Teacher contract negotiations normally rarely hit the news unless the talks go off the rails. With the school year approaching in August, deals emerge in an atmosphere of urgency where both the provincial government and the unions seek to avert back-to-school disruptions. Except for the protracted, bitter 2013-14 British Columbia teachers’ strike and lock-out, government-union negotiating teams much prefer to settle critical contract matters behind closed doors. Until the current round, the Nova Scotia government and the provincial teacher union, the NSTU, kept everything under wraps and the public completely in the dark.
A recent flurry of teacher union settlements in Canada’s largest province may have changed all that. Premier Kathleen Wynne set out to secure “net-zero” salary contracts, then reached an 11th hour deal with the Ontario Secondary Schools Teachers Federation (OSSTF) in late August 2015 for 2.5% over the next two years, including an additional paid holiday and improved sick leave. That OSSTF deal set the benchmark and appeared to provide the framework for deals with Ontario’s other teachers’ unions.
Pulling deals out of the fire on the eve of the school year raised suspicions about the avowedly teacher-friendly Wynne Government. A couple of weeks ago, the province was rocked by a series of explosive Toronto Globe and Mail revelations. The OSSTF settlement included a confidential $1 million pay-out to compensate that teachers’ union for its negotiating costs, and the payouts to all unions totalled $2.5 million. In addition to the $1 million paid out to the OSSTF, the Government paid $1 million to the catholic teachers’ union, plus $500,000 to the francophone teachers’ union in the current bargaining round. Going back to 2008, over three bargaining rounds, the total confidential payouts reached $3.47 million.
Digging deeper, Adrian Morrow of The Globe and Mail then unearthed new information: Ontario’s high school teachers’ union was sitting on more than $65-million in financial reserves while negotiating the secret $1-million payment from the Liberal government to cover is bargaining costs. Furthermore, that same union spent $1.8-million from that reserve fund on political activities and allocated hundreds of thousands more for bargaining expenses in the year before it negotiated the government payout.
While Ontario bargaining deals are dominating the education news cycle, teacher talks are proceeding very quietly in Nova Scotia. Taking a page from the Ontario Wynne Government playbook, Nova Scotia Premier Stephen McNeil and Finance Minister Randy Delorey broke with the normal protocol. Starting in August 2015, they prepared the ground for a five year period of public sector salary restraint. In late September, the Premier went public with an initial offer to the province’s 9,400 teachers: a five-year contract (0-0-0-1-1) totaling 2 per cent (2015-2019).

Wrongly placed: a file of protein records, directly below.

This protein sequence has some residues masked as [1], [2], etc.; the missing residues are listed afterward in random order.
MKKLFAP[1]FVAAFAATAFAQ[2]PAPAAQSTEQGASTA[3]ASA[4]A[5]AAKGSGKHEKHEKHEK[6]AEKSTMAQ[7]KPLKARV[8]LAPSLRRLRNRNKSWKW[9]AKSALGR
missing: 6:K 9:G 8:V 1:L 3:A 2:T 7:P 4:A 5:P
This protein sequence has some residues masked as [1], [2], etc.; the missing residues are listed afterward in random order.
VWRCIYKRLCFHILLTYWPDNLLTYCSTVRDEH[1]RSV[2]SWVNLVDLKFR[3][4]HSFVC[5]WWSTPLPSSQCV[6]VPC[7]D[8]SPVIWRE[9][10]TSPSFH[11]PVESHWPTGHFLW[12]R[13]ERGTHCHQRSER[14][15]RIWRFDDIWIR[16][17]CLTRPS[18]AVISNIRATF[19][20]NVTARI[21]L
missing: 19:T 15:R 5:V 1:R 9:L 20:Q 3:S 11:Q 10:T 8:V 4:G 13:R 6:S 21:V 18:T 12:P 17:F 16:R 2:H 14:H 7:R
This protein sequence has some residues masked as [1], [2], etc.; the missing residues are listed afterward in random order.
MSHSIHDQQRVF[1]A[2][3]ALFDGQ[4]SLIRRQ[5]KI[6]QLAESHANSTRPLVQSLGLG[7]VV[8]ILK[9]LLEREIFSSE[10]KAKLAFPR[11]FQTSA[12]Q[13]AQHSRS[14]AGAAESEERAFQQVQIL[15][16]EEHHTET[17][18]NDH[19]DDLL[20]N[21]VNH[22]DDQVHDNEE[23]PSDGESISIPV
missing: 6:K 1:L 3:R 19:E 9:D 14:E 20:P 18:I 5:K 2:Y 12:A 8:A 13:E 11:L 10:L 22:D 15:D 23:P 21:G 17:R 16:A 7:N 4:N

The Nova Scotia Government staked out its ground with the public, putting the province’s “ability to pay” on the table. After noting that 40 per cent of all newer teachers (years 1 to 10) would still get their step increases, the Premier also signaled that, in return, nothing else would be taken away. That suggested that the province’s costly extra qualification teacher salary upgrade system (exploited by teachers taking Drake University online education courses), ending winter storm season PD days, and removing principals from the union would remain ‘untouchables.’
Teachers unions wield tremendous power in most, if not all, Canadian provincial education systems. In British Columbia, the Liberal Government of Christy Clark has survived intense labour battles, work-to-rule protests and lengthy disruptions, most fought over upholding a 2003 settlement removing class size and class composition from the provincial contracts. Successive BC governments have succeeded in containing education costs and maintaining student performance standards, in spite of recurrent education sector conflict.
Three provinces, Ontario, BC and Nova Scotia, each confront formidable teachers’ unions and seem to be taking differing approaches. Canada’s Pacific province is renowned for its periodic “class struggles.” Ontario is more typical: taking tough at the outset, then caving-in at the bargaining table. Some independent education observers, most notably Margaret Wente of The Globe and Mail, see the Ontario bargaining payouts and contract climb-downs as confirmation that “teachers’ unions rule” the roost. Whether Nova Scotia holds the line or abandons the field is now anyone’s guess.
Why do Canadian teachers’ unions hold such a sway over the provincial school systems? Is the British Columbia approach to controlling costs and restoring management rights to the assignment of teaching staff the way to go? How common is the practice of paying the unions to negotiate their own provincial agreements? Who really gains from hard ball teacher negotiations?